Wednesday, Oct. 5, 2011 | 2 a.m.
Local celebrity and Peepshow star Holly Madison recently took out a $1 million insurance policy on her breasts with Lloyd’s of London insurance company, according to People.com. Madison isn’t the first celebrity to have her fake assets insured. Country singer Dolly Parton took out a $600,000 policy in the 1970s that is worth more than $3 million in today’s money. Whether Madison’s policy purchase was a publicity stunt or necessity protection of her personal inventory, her celebrity power jumped a few points when the news buzzed around the world last week. Here’s a look at other celebrities with Las Vegas ties who have purchased body-part insurance:
/Las Vegas Sun
Michael Flatley’s legs - $40 million
No dancer’s limbs have been insured for more money than the Irish-tapping feet and flying legs of extraordinaire Michael Flatley. Flatley’s troupe, “Lord of the Dance,” performed on the Strip at New York-New York for several years before going on a world tour in 2003. Flatley never performed in the Las Vegas shows, but he is the primary choreographer for the routines.
Photo by Tom Donoghue/www.donoghuephotography.com
Gene Simmons’ tongue - $1 million
Kiss fans know when they attend a live concert, they’ll be entertained by more than the band’s black-and-white face paint and distinctive metal jumpsuits. Bassist Gene Simmons added his own signature move to the performances by sticking out his extra-long tongue, which is rumored to have been surgically enhanced. The band recently announced plans to open a Kiss Coffeehouse in Las Vegas next year.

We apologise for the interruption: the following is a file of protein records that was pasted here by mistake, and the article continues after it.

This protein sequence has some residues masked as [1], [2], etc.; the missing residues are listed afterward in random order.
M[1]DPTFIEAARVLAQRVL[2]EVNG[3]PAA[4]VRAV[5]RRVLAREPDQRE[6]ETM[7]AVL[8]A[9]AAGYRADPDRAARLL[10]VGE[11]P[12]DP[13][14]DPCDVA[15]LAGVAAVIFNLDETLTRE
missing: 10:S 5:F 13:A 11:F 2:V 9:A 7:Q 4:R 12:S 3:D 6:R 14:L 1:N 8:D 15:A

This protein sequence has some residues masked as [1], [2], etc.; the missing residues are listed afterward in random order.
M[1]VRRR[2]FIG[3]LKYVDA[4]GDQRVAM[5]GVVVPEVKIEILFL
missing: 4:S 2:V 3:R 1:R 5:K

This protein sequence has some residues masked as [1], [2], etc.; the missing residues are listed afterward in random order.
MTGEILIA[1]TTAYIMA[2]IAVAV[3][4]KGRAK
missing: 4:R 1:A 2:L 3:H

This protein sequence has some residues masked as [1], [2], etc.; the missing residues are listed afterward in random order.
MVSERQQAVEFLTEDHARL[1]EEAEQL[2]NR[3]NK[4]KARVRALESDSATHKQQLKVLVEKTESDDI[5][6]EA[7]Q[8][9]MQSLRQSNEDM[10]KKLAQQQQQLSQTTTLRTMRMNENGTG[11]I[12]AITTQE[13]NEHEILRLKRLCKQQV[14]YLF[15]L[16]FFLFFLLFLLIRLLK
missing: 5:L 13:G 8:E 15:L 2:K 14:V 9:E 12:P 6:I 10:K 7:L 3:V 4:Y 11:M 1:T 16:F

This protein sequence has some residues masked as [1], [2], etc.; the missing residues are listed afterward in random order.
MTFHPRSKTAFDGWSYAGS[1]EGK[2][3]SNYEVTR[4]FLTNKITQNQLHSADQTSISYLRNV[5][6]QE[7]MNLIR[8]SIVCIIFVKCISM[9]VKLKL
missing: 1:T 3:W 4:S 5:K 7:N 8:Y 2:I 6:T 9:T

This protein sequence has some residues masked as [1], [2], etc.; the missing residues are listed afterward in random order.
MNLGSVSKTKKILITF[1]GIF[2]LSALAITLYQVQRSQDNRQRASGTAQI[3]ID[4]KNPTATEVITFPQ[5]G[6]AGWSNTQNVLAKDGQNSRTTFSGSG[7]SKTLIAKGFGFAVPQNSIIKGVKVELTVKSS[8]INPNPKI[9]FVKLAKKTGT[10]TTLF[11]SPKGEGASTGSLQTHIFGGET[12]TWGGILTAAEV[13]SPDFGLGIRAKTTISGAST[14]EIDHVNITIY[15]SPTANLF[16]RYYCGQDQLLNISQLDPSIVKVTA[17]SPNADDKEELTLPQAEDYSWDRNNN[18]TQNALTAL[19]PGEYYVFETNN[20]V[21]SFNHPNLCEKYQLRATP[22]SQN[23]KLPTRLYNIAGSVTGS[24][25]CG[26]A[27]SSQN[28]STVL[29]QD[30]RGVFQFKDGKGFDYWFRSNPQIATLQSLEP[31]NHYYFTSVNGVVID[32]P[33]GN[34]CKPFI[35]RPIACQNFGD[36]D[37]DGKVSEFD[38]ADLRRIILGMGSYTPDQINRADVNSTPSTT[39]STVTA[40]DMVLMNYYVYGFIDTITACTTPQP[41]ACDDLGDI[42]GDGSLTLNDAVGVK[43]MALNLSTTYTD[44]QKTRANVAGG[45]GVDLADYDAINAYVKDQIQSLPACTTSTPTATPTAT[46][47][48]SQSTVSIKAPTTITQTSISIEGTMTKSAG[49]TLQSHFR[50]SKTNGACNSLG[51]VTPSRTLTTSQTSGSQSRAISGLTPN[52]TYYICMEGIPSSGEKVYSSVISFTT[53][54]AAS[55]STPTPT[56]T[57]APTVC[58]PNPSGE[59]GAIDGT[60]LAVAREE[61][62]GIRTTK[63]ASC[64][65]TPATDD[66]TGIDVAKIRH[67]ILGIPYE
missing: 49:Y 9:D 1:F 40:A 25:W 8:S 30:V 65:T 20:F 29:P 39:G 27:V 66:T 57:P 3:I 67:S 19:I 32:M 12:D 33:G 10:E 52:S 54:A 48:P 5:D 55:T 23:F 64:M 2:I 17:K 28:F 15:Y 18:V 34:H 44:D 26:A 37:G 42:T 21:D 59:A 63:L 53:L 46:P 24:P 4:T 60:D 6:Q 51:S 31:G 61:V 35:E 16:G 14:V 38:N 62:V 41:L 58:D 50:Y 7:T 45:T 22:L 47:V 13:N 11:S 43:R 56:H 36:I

Jimmy Durante’s nose - $50,000
Pianist and comedian Jimmy Durante was a regular performer in Las Vegas during the 1950s. His real claim to fame was his huge distinctive nose he called his “Schnozzola,” which later became his nickname. Durante was fond of his nose — and the success it brought to him — so he had it insured.
Photo by Scott Harrison/Retna/HarrisonPhotos.com
Rod Stewart’s voice - $6 million
British rocker Rod Stewart recently kicked off his show at the Colosseum at Caesars Palace, where he’ll perform for a limited time. In 2000, Stewart thought he had lost his distinctive rasping voice forever, after surgeons removed a cancerous lump from his throat. A year after the surgery, Britain’s Sun newspaper reported doctors had warned him he would be unable to sing for six months, but it was actually nine months before his voice came back. He had to retrain his voice completely but has said it is now better than ever. In case another medical issue should arise, his voice is now insured.
Troy Polamalu’s hair - $1 million
In 2010, Pittsburgh Steelers strong safety Troy Polamalu had his mane insured when he signed a contract with Procter & Gamble to endorse Head & Shoulders shampoo.
When the Steelers played the Green Bay Packers in this year’s Super Bowl, the Las Vegas Hilton added Polamalu’s hair to its proposition bets with this question: Who will the Fox announcers say has better hair during the game? Clay Matthews (Packers) or Troy Polamalu.